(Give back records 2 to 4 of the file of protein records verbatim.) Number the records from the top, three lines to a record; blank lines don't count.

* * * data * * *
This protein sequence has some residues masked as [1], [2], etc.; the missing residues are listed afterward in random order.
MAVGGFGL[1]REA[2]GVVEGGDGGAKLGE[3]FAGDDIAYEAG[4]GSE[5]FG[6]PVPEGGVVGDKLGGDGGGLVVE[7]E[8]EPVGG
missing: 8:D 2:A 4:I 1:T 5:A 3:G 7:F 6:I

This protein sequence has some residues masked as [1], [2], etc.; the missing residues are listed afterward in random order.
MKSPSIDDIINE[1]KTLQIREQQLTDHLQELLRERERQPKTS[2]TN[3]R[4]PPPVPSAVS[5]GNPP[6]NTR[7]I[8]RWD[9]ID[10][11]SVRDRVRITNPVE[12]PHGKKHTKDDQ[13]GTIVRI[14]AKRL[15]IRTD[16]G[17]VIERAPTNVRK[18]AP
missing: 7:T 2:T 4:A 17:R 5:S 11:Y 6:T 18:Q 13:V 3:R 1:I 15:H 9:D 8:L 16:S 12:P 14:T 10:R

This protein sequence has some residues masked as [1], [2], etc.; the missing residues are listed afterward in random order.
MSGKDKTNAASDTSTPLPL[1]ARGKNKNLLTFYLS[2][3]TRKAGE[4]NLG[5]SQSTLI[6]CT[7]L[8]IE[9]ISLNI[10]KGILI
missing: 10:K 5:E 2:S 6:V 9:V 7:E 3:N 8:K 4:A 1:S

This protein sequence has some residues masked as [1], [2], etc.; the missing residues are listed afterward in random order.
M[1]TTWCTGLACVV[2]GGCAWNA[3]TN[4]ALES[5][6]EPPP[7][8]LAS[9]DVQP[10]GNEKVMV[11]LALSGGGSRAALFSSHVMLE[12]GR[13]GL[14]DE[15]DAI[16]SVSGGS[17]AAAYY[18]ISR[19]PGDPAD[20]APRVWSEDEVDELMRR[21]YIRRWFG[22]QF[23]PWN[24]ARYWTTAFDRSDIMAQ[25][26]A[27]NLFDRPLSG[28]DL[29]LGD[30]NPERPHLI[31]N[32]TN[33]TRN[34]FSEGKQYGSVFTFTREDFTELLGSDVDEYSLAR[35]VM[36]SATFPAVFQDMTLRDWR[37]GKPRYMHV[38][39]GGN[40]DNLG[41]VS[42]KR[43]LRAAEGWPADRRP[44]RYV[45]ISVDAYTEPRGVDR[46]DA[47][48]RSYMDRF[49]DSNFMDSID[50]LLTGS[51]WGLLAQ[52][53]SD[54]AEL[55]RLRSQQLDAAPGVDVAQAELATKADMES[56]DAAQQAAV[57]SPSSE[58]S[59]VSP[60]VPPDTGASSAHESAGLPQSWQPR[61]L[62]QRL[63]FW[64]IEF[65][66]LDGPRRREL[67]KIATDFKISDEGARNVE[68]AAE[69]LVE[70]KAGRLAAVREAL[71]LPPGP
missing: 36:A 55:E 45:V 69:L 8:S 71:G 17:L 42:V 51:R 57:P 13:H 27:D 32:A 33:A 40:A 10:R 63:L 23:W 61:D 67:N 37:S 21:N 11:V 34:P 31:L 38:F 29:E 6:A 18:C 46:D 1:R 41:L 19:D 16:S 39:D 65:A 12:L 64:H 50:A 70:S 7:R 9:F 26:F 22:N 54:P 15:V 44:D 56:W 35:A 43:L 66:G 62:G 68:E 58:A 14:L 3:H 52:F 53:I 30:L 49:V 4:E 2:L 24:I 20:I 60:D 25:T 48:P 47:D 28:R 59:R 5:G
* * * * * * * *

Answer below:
This protein sequence has some residues masked as [1], [2], etc.; the missing residues are listed afterward in random order.
MKSPSIDDIINE[1]KTLQIREQQLTDHLQELLRERERQPKTS[2]TN[3]R[4]PPPVPSAVS[5]GNPP[6]NTR[7]I[8]RWD[9]ID[10][11]SVRDRVRITNPVE[12]PHGKKHTKDDQ[13]GTIVRI[14]AKRL[15]IRTD[16]G[17]VIERAPTNVRK[18]AP
missing: 7:T 2:T 4:A 17:R 5:S 11:Y 6:T 18:Q 13:V 3:R 1:I 15:H 9:D 8:L 16:S 12:P 14:T 10:R

This protein sequence has some residues masked as [1], [2], etc.; the missing residues are listed afterward in random order.
MSGKDKTNAASDTSTPLPL[1]ARGKNKNLLTFYLS[2][3]TRKAGE[4]NLG[5]SQSTLI[6]CT[7]L[8]IE[9]ISLNI[10]KGILI
missing: 10:K 5:E 2:S 6:V 9:V 7:E 3:N 8:K 4:A 1:S

This protein sequence has some residues masked as [1], [2], etc.; the missing residues are listed afterward in random order.
M[1]TTWCTGLACVV[2]GGCAWNA[3]TN[4]ALES[5][6]EPPP[7][8]LAS[9]DVQP[10]GNEKVMV[11]LALSGGGSRAALFSSHVMLE[12]GR[13]GL[14]DE[15]DAI[16]SVSGGS[17]AAAYY[18]ISR[19]PGDPAD[20]APRVWSEDEVDELMRR[21]YIRRWFG[22]QF[23]PWN[24]ARYWTTAFDRSDIMAQ[25][26]A[27]NLFDRPLSG[28]DL[29]LGD[30]NPERPHLI[31]N[32]TN[33]TRN[34]FSEGKQYGSVFTFTREDFTELLGSDVDEYSLAR[35]VM[36]SATFPAVFQDMTLRDWR[37]GKPRYMHV[38][39]GGN[40]DNLG[41]VS[42]KR[43]LRAAEGWPADRRP[44]RYV[45]ISVDAYTEPRGVDR[46]DA[47][48]RSYMDRF[49]DSNFMDSID[50]LLTGS[51]WGLLAQ[52][53]SD[54]AEL[55]RLRSQQLDAAPGVDVAQAELATKADMES[56]DAAQQAAV[57]SPSSE[58]S[59]VSP[60]VPPDTGASSAHESAGLPQSWQPR[61]L[62]QRL[63]FW[64]IEF[65][66]LDGPRRREL[67]KIATDFKISDEGARNVE[68]AAE[69]LVE[70]KAGRLAAVREAL[71]LPPGP
missing: 36:A 55:E 45:V 69:L 8:S 71:G 17:L 42:V 51:R 57:P 13:H 27:D 32:A 33:A 40:A 10:R 63:L 23:W 61:D 67:N 37:S 21:N 11:V 34:P 31:L 38:F 29:E 6:A 18:C 46:D 1:R 41:L 19:D 16:S 39:D 65:A 12:L 64:H 50:A 70:S 7:R 9:F 26:F 22:N 54:P 15:V 44:D 56:W 35:A 43:L 66:G 62:G 68:E 58:A 14:L 3:H 52:F 53:I 30:L 49:V 4:E 2:L 24:I 20:I 60:D 25:T 48:P 47:D 28:R 59:R 5:G